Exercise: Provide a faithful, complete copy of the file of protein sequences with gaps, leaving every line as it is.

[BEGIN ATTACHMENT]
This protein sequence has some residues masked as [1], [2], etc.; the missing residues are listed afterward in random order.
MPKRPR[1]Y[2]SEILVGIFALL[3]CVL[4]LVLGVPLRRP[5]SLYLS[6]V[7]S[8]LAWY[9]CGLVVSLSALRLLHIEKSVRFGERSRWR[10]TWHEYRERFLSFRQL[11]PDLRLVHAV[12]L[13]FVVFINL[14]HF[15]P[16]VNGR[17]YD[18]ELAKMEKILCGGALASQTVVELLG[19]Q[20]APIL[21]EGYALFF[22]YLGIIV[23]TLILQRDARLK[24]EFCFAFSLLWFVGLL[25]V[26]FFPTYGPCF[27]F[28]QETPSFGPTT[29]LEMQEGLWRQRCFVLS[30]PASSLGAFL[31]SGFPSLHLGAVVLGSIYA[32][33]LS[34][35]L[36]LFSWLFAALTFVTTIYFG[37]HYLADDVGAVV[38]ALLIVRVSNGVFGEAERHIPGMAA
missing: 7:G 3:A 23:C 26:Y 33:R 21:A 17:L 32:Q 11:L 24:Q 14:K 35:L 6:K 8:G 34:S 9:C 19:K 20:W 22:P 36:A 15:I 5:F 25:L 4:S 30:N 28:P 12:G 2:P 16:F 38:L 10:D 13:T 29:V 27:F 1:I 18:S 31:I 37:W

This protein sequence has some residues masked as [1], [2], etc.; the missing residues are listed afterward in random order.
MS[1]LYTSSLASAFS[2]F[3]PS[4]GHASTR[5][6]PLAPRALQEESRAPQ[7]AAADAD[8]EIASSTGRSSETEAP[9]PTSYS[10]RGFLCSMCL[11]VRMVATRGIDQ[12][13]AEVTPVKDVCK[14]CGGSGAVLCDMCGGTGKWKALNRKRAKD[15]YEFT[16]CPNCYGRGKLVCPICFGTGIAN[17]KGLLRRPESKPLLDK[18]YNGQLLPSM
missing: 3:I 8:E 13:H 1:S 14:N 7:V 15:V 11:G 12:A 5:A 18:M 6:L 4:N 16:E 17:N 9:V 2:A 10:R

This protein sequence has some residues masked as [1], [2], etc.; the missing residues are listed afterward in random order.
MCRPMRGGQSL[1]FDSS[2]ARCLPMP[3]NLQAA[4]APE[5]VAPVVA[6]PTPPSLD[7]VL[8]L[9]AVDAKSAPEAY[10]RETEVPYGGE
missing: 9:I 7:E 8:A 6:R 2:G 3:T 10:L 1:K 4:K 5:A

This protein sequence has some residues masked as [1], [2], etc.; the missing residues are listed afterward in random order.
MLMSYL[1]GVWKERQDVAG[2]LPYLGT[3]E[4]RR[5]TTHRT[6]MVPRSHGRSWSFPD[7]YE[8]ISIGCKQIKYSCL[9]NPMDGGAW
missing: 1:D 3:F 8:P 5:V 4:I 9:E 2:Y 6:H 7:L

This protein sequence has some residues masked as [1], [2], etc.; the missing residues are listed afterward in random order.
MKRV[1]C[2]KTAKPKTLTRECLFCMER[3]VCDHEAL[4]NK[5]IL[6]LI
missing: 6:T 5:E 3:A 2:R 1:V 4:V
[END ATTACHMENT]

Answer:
This protein sequence has some residues masked as [1], [2], etc.; the missing residues are listed afterward in random order.
MPKRPR[1]Y[2]SEILVGIFALL[3]CVL[4]LVLGVPLRRP[5]SLYLS[6]V[7]S[8]LAWY[9]CGLVVSLSALRLLHIEKSVRFGERSRWR[10]TWHEYRERFLSFRQL[11]PDLRLVHAV[12]L[13]FVVFINL[14]HF[15]P[16]VNGR[17]YD[18]ELAKMEKILCGGALASQTVVELLG[19]Q[20]APIL[21]EGYALFF[22]YLGIIV[23]TLILQRDARLK[24]EFCFAFSLLWFVGLL[25]V[26]FFPTYGPCF[27]F[28]QETPSFGPTT[29]LEMQEGLWRQRCFVLS[30]PASSLGAFL[31]SGFPSLHLGAVVLGSIYA[32][33]LS[34][35]L[36]LFSWLFAALTFVTTIYFG[37]HYLADDVGAVV[38]ALLIVRVSNGVFGEAERHIPGMAA
missing: 7:G 3:A 23:C 26:Y 33:R 21:A 17:L 32:Q 11:L 24:Q 14:K 35:L 6:K 8:G 34:S 9:C 19:K 20:W 22:P 36:A 15:I 5:F 25:L 4:S 30:N 28:P 12:G 2:P 16:F 38:L 10:D 13:T 29:V 27:F 1:I 18:S 31:I 37:W

This protein sequence has some residues masked as [1], [2], etc.; the missing residues are listed afterward in random order.
MS[1]LYTSSLASAFS[2]F[3]PS[4]GHASTR[5][6]PLAPRALQEESRAPQ[7]AAADAD[8]EIASSTGRSSETEAP[9]PTSYS[10]RGFLCSMCL[11]VRMVATRGIDQ[12][13]AEVTPVKDVCK[14]CGGSGAVLCDMCGGTGKWKALNRKRAKD[15]YEFT[16]CPNCYGRGKLVCPICFGTGIAN[17]KGLLRRPESKPLLDK[18]YNGQLLPSM
missing: 3:I 8:E 13:H 1:S 14:N 7:V 15:V 11:G 12:A 5:A 18:M 6:L 4:N 16:E 17:N 9:V 2:A 10:R

This protein sequence has some residues masked as [1], [2], etc.; the missing residues are listed afterward in random order.
MCRPMRGGQSL[1]FDSS[2]ARCLPMP[3]NLQAA[4]APE[5]VAPVVA[6]PTPPSLD[7]VL[8]L[9]AVDAKSAPEAY[10]RETEVPYGGE
missing: 9:I 7:E 8:A 6:R 2:G 3:T 10:L 1:K 4:K 5:A

This protein sequence has some residues masked as [1], [2], etc.; the missing residues are listed afterward in random order.
MLMSYL[1]GVWKERQDVAG[2]LPYLGT[3]E[4]RR[5]TTHRT[6]MVPRSHGRSWSFPD[7]YE[8]ISIGCKQIKYSCL[9]NPMDGGAW
missing: 1:D 3:F 8:P 5:V 4:I 9:E 2:Y 6:H 7:L

This protein sequence has some residues masked as [1], [2], etc.; the missing residues are listed afterward in random order.
MKRV[1]C[2]KTAKPKTLTRECLFCMER[3]VCDHEAL[4]NK[5]IL[6]LI
missing: 6:T 5:E 3:A 2:R 1:V 4:V